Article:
W467 Differences Downunder: Methane, Macropodids and Metagenomics

Date: Sunday, January 15, 2012
Time: 3:20 PM
Room: Golden West
Mark Morrison , CSIRO Livestock Industries, St. Lucia, Australia
Phillip Pope , Norwegian University of Life Sciences, As, Norway
Microbial Biology and Metagenomics Group , CSIRO Livestock Industries, St Lucia, Australia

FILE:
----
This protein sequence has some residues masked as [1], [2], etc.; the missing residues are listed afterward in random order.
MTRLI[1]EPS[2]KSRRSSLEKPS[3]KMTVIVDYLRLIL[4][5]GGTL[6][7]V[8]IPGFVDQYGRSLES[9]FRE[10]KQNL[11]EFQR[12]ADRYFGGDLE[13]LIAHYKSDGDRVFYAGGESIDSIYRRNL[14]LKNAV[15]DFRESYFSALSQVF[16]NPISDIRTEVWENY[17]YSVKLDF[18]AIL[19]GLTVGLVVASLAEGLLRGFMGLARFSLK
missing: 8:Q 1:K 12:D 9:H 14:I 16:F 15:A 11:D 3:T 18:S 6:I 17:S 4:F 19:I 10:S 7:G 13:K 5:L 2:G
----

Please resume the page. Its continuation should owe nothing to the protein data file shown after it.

About 16 per cent of Australia's greenhouse gas emissions are attributed to its agricultural sector, which mainly arise from the production and release of methane during rumen fermentation processes. In recent years, there has been a relatively intense focus on better understanding how rumen microbiology, nutrition and (or) animal genetics might be targeted and productively altered to reduce these emissions. Several promising leads with respect to reducing methane output without seriously compromising nutrient availability and animal performance have been identified; but they are still developmental in nature. Less attention has been directed towards the comparative study of herbivores thought to produce small amounts of methane during feed digestion. In that context, the digestive systems of the Australian macropodids (kangaroos and wallabies) have evolved to support the retention of a foregut microbiota that effectively converts plant biomass into nutrients for the host animal; and appears to do so with much less methane emitted. Over the last several years, we have been using methods referred to as metagenomics to characterize the microbiology found in the foregut of the Tammar wallaby (Macropus eugenii). Coupled with a reduced number of methanogenic archaea resident in the macropodid foregut compared to ruminants, metagenomics approaches have identified a suite of “new” bacteria that support feed digestion and fermentation schemes consistent with a low methane emitting phenotype. Metagenomics has also been used to isolate some of these new bacteria, which has provided some insights into what it might take to "reconstruct" the rumen microbiota to reduce methane emissions.